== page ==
Wednesday, February 23, 2011

Current Events

Halifax is very active when hosting different types of events. Events can vary from concerts, celebrations or a myriad of festivals, allowing tourists and locals the opportunity to enjoy endless entertainment. This year Halifax was selected to host the 2011 Canada Winter Games. This event has generated a lot of buzz around town and new buildings, structures and public venues have taken over the city.
One addition that has been a huge success for the city is the Olympic size speed skating oval. The oval was made available to the public two months prior to the games. The oval was open for public skates during designated times for a majority of the holidays. During the public skating hours, the oval was constantly busy and clearly enjoyed by all. For the community the oval has given individuals a place to get exercise and socialize during the winter months. Since the oval has created such a great space for the community, people now feel that after the games are over; the oval should stay for future winter seasons. 

Another major addition to the city is the Canada Games Centre. This centre was built to host badminton, swimming and gymnastics. The centre has three full-size gymnasiums with a 200-meter indoor track and eight-lane swimming pool. The Canada Games Centre is now considered the premier high-performance athletic training facility in Eastern Canada. Halifax has not only been fortunate to host the 2011 games, but now the city can benefit from all the new state of the art facilities for future years.  

Tuesday, February 15, 2011

Dance Until The Sun Comes Up

Nightlife is one of the many perks that Halifax has to offer. The city is known for having one of the highest bars and nightclubs per capita in the country. It is common that to see the most popular nightclubs and bars open until 3:30 a.m. on weekends and occasionally throughout the week. The late nights definitely gives Halifax an advantage over many other cities.

A well-known street to many students and youth is Argyle, this street alone has approximately 15 different places to go at night and during the day. Like the majority of downtown Halifax, Argyle Street would take about 20 minutes to walk from one end to the other. Downtown Halifax is ideal for walking from one bar to another, so if there happens to be the dreaded line, another bar is usually only seconds away.

Another popular tradition for the Halifax nightlife occurs into the late hours of the night. Like many other cities it is extremely important to have a place to go after the bar, usually to grab some grub. "Pizza corner" has become a very popular spot for Haligonians to go after the bar. Pizza corner consist of three independent pizza joints all within 20 meters from each other. Around 4:00 a.m. pizza corner is swarmed with people, all three places have amazing pizza and the decision usually is based on which line is the shortest. A typical night is usually not over until around 5:00 a.m after food has been consumed and a cab has been flagged down. After experiencing a fun filled night in downtown Halifax, the back-to-back nights (Friday and Saturday) become pretty rare and difficult to do.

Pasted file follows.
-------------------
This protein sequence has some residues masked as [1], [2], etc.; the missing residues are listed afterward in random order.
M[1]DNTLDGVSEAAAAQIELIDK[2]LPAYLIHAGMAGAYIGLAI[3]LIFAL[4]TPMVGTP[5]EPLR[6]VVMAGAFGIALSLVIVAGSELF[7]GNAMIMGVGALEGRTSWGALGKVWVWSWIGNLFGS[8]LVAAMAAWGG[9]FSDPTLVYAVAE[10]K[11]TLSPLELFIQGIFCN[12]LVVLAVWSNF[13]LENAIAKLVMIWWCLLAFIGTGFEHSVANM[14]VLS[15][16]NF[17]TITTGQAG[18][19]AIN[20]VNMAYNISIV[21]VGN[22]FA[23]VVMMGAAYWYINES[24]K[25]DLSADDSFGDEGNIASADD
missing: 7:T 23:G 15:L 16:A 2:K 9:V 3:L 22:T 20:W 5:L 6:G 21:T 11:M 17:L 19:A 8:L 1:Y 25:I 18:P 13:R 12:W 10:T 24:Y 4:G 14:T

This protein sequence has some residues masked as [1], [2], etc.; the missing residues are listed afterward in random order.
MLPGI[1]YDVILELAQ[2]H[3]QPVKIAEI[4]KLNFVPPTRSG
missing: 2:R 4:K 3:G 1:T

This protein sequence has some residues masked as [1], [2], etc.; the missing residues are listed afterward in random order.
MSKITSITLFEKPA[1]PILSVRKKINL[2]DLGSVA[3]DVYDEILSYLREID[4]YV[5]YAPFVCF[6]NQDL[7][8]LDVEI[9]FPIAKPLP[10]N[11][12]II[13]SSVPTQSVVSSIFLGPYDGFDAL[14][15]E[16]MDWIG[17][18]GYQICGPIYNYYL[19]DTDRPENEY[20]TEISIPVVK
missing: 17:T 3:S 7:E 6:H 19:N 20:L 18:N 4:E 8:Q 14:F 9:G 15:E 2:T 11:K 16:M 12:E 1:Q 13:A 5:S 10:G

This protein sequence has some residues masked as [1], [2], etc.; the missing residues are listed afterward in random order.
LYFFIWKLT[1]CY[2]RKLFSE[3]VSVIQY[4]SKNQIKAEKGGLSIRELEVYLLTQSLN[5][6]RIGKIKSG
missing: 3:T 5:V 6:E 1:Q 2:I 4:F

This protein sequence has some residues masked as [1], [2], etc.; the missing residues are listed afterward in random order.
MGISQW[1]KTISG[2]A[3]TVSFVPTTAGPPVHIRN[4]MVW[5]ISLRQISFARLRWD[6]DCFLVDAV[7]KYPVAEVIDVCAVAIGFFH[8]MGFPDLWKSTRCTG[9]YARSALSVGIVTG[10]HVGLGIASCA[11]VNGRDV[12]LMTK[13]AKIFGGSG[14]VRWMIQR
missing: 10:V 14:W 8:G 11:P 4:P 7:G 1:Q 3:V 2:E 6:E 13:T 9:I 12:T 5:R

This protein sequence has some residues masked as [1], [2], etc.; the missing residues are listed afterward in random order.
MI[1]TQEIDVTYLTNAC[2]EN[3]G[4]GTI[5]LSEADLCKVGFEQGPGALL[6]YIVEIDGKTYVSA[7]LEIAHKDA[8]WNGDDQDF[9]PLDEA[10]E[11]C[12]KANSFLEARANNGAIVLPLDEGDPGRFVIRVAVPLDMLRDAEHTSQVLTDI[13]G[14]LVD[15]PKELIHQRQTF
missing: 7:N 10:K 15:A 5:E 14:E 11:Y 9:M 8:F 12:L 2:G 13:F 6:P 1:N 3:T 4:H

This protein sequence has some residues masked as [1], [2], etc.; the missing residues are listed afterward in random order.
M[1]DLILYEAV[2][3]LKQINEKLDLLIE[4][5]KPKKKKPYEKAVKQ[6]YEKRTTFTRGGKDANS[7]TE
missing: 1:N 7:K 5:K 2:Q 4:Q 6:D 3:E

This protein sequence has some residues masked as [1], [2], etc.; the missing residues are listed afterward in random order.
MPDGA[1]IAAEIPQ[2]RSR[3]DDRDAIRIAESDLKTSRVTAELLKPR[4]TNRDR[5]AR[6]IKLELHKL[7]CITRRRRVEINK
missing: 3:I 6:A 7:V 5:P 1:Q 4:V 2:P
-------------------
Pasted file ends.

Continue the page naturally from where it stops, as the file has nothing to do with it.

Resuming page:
Tuesday, February 8, 2011

The Wealthy Bug

Fishing in the Maritimes has provided many families, communities and industries with income and identity. Lobster trapping is one of the richest and most respected industries throughout the Maritimes. Lobsters, which are also referred to as "bugs" are culturally shared and harvested two seasons throughout the year. The two lobster seasons occur in the spring, (May 1) and also the winter (November 29), lasting for approximately six months.

Nova Scotia has some of the richest fishing grounds in the world. Fishing districts 33 and 34, off the southshore, are known throughout the fishing industry as the wealthiest for harvesting lobster. Last year district 34, which contains 1,700 license holders, generated $222 million dollars in lobster revenue. Not only are the lobsters within this district a hot commodity, but also the fishing licenses carry a great deal of value. Fishing licenses in these districts are worth millions of dollars and are primarily kept in the family throughout generations.

The lobster industry is closely watched in order to maintain and regulate the economy. Fishery officers are constantly at the wharfs checking to make sure fishermen have met the outlined requirements. Landing lobsters below a minimum size or females that are egg bearing is considered illegal. Also regulations pertaining to number of traps set, timing and lines pulled are closely watched.

Although this is an extremely dangerous job, many people across the world, especially in Halifax, enjoy the end product. Fishermen tend to be spotted on the side of the road with their large tanks selling lobster for $5.00 a pound because retail value can be down at times. In the off seasons, many fishermen enjoy six months off repairing traps and preparing for the upcoming season.

Next time you are cracking into a lobster claw, think about the dangerous life of a fishermen and how lucky you are to have the Maritimes close by.